Here in the UK, hundreds of John Lewis delivery trucks will soon be poo powered! The retailer has committed to switching from diesel fuel to carbon-neutral cow manure across hundreds of its trucks by 2021. The new cow pat-powered fleet will save the equivalent carbon footprint of over 6,000 UK households.

Scrub up on your gardening skills to cut plastic waste

Take inspiration from the team at the National Trust and try growing your own sponge to help cut down on plastic waste. You don’t need particularly green fingers either! Loofahs are as easy to grow as courgettes according to the National Trust, whose sponge-growing project forms part of its plan to completely eliminate single-use plastics from its sites by 2022.

Looking for something positive you can do?

  • 1. Take a stand against Coca-Cola. Tell Coke that you don’t want their single-use plastic bottles by posting on social media, tagging @CocaColaGB and using #CallOutCoke, just like we have done here. Sign the Plastic Pollution Coalition petition.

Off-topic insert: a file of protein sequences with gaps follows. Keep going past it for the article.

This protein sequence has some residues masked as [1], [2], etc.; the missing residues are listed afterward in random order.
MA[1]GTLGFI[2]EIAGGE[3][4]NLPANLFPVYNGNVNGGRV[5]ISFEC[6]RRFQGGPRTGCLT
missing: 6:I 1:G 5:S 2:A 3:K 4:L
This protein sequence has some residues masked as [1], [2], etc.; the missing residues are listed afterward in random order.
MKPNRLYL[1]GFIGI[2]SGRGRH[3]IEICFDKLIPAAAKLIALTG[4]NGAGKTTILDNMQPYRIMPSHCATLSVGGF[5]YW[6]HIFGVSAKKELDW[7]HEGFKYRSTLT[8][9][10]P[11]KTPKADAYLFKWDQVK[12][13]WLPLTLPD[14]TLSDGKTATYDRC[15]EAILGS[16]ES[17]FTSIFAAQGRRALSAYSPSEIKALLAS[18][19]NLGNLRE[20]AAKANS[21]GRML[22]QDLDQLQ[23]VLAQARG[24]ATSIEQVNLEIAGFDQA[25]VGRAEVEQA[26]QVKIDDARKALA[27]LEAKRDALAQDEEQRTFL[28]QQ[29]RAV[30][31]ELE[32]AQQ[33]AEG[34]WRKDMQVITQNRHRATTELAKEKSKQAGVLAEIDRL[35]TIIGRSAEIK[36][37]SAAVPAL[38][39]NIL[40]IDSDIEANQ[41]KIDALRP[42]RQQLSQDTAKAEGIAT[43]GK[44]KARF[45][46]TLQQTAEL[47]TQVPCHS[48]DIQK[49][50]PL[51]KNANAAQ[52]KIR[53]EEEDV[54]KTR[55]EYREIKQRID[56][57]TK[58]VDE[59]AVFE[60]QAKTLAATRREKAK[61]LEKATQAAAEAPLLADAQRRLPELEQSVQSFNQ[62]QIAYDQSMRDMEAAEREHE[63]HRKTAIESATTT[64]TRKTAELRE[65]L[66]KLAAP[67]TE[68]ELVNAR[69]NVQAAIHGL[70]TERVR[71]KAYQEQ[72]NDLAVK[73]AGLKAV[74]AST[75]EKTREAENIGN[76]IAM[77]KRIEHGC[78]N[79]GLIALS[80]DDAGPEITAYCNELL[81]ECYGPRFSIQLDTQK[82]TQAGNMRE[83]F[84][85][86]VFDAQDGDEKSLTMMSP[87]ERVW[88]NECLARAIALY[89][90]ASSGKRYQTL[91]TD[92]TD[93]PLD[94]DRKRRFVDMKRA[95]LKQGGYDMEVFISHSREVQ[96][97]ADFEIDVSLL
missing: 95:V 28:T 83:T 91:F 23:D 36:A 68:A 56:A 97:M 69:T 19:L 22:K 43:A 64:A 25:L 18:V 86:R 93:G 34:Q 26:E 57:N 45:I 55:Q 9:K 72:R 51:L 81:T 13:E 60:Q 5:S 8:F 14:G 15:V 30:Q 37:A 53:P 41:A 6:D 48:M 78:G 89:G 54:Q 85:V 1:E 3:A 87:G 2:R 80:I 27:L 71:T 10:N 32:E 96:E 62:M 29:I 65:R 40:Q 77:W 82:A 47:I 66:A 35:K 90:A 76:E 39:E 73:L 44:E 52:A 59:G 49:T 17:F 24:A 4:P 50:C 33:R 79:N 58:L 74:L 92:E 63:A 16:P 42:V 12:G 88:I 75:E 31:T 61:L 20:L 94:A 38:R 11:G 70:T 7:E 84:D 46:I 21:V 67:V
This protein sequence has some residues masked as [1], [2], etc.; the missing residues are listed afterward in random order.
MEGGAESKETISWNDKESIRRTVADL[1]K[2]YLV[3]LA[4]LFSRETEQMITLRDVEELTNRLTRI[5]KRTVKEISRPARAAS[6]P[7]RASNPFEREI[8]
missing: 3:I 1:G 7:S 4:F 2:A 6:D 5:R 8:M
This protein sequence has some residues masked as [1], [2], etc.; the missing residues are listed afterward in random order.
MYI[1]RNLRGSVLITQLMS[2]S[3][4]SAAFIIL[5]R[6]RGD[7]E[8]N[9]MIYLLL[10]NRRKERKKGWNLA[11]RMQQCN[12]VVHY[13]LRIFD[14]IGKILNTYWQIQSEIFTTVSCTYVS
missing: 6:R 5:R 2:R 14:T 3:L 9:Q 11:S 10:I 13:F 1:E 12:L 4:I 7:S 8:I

• 2. Sign up for Plastic Free Journal our monthly newsletter filled with news, tips and advice on living with less please.
  • 3. Take part in #FishFreeFebruary. The biggest contributor to oceanic plastic pollution is fishing gear. That’s why we’re asking people to take action by pledging to go fish free in February. Follow @FishFreeFebruary to learn more and spread the word on social media!
  • 4. Donate to City to Sea and help power our planet-protecting plastic pollution campaigns.
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Call out Coke

In December we launched our #CallOutCoke campaign to challenge Coca-Cola for their recent advertising campaign claiming their bottles were no longer single-use because they could be recycled. We thought this was a pretty outrageous claim, particularly at a time when we need to be urgently taking action to reduce single-use plastic packaging.